Real leadership isn’t some gung-ho, damn the collective agreement!, listen for the sound of breaking glass as I smash the ceiling, momma, warm up my cv, because I’m moving out–it’s a question of balance and tact, listening and reflecting, not being afraid to take up other people’s ideas when offered.

True leadership is knowing when to hand off, knowing when to allow someone else to cycle in front while you draft behind for a change. Empower your people, mentor them by giving them opportunities to demonstrate their own leadership–and you will see the team results.

In my experience, that is the model I have always followed. I have sought the advice of colleagues, junior and senior, academic and administrative; I have valued consensus; wherever possible, and in ways never before done within my institution, I have delegated responsibility and distributed authority; I have included members whose involvement was peripheral. Leadership need not always come from the front.

In fact real leadership more often means getting a large group of creative people trooping along the same path (though by no means in lock-step), with an overall common purpose and sense of direction. To achieve that, you can’t be out in front, you need to be behind the net.

Let me give you one example of success in doing that. When we undertook strategic planning–complex and exhausting as it is–I deliberately stepped back to allow the play to unfold. Even when some of us felt that our destination, our destiny, lay across that sloping field to the left, while others maintained that it was rather through the woods appearing on our right, and still others asserted that, no, if we just carried on to the top of the next rise we’d see it – no one ever argued that we should all just turn around, go home, and sit by the fire.

Oakland, I’ll take my followership model over your leadership monolith anytime.

And now the third speaker Essex, who has been staying out of the fray, responds:

Hmm. So I think I get Oakland’s model that leading means out in front–what’s so difficult to understand about that? But I’m having trouble with Windsor’s reversal of that model. Not in front but behind. Not leading but following. It sounds a lot like Stevie Smith’s poem “Not Waving but Drowning....”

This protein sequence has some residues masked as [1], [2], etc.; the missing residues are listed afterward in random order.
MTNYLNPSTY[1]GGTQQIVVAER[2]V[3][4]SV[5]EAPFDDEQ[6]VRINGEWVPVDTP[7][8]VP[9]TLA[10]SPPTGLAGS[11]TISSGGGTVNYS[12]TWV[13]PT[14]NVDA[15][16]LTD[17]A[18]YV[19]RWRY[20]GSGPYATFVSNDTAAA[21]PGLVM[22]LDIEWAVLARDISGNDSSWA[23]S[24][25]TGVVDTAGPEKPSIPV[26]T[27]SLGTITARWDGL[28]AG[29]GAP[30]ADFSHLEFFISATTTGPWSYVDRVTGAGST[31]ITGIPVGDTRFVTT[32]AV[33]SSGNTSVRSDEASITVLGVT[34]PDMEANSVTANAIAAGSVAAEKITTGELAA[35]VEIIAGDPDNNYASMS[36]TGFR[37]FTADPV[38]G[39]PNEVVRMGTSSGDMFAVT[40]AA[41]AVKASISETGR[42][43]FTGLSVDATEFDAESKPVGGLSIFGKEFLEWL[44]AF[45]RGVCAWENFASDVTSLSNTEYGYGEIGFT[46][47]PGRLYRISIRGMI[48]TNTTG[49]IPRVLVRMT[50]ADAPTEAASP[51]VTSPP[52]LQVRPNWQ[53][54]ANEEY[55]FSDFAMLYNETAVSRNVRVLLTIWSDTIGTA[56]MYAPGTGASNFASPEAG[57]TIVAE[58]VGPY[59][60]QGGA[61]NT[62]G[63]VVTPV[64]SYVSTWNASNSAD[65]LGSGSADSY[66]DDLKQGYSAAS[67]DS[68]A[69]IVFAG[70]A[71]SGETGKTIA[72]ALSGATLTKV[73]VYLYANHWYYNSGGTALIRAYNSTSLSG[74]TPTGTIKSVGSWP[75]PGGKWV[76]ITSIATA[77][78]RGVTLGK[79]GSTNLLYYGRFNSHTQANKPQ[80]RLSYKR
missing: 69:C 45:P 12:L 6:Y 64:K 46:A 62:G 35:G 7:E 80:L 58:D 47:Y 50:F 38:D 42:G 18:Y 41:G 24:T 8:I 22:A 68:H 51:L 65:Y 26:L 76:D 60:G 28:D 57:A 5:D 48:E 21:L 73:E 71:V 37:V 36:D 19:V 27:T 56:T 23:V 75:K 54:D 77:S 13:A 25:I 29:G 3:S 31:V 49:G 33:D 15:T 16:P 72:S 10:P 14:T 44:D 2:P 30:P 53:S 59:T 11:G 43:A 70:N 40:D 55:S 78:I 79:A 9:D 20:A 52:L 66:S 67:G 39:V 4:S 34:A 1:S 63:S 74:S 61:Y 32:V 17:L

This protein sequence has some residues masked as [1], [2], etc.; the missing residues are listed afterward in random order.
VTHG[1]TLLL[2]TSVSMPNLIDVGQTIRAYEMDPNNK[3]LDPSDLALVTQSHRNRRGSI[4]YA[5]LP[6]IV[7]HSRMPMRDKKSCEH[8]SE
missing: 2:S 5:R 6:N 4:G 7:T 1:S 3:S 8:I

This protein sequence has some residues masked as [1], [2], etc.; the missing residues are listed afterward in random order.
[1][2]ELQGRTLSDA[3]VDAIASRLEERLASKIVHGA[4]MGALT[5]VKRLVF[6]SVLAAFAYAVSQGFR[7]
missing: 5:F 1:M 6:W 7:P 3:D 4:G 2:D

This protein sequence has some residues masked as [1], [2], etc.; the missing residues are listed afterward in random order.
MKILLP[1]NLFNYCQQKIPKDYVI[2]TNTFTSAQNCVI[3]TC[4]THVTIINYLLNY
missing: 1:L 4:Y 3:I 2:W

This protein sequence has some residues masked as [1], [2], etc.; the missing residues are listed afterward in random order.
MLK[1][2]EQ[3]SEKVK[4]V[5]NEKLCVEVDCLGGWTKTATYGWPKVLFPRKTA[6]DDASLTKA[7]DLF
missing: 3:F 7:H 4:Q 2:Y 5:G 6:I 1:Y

I want suggest that there’s a third strategic maneuver that Oakland and Windsor haven’t yet mentioned: getting out of the way. Now, let me make something clear: there is getting out of the way...and then there is getting out of the way!

Let me explain. In concert with the President, VPs and AVPs, Deans, Senate and Board members, faculty, staff, students, alumni, and community partners and donors, a leader needs to integrate diverse and divergent ideas into a coherent trajectory and get everyone facing in the same direction. I get that.

But as important as this skill is–whether leading from the front, the rear, the distributed middle, whatever–equally important is knowing when not to lead at all. Say what? You heard me.

In my experience, I can think of many times when I did the out-front leading, or the distributed responsibility approach, but some of the best decisions I ever made were when I chose not to lead at all: I simply stepped aside to let other agendas pass me by. Hiring committees, space committees, to take just two nearly random examples–these can be lightning rods for every possible agenda in a unit, and sometimes a leader needs to step back in order not to get zapped.

Stepping back and getting out of the way means that the leader doesn’t get caught in the crossfire. That’s in fact what I’ve been doing in this debate up till now. And sometimes opening up a space for a rhetorical, political shootout at the O.K. Corral can serve a purpose: let the players use up their ammo, and once their arguments and counter-arguments have all been depleted, then the canny leader steps in as the smoke clears to behold the baleful eyes of the spent opponents. From a leadership perspective, it smells like success.

And do not underestimate the power or the effectiveness of emerging as a leader from a strategic position of obscurity, of being just off the radar until the decisive moment, the kairos, that defines true leadership: knowing when to get out of the way, and when to get back in–that is, to emerge as a leader.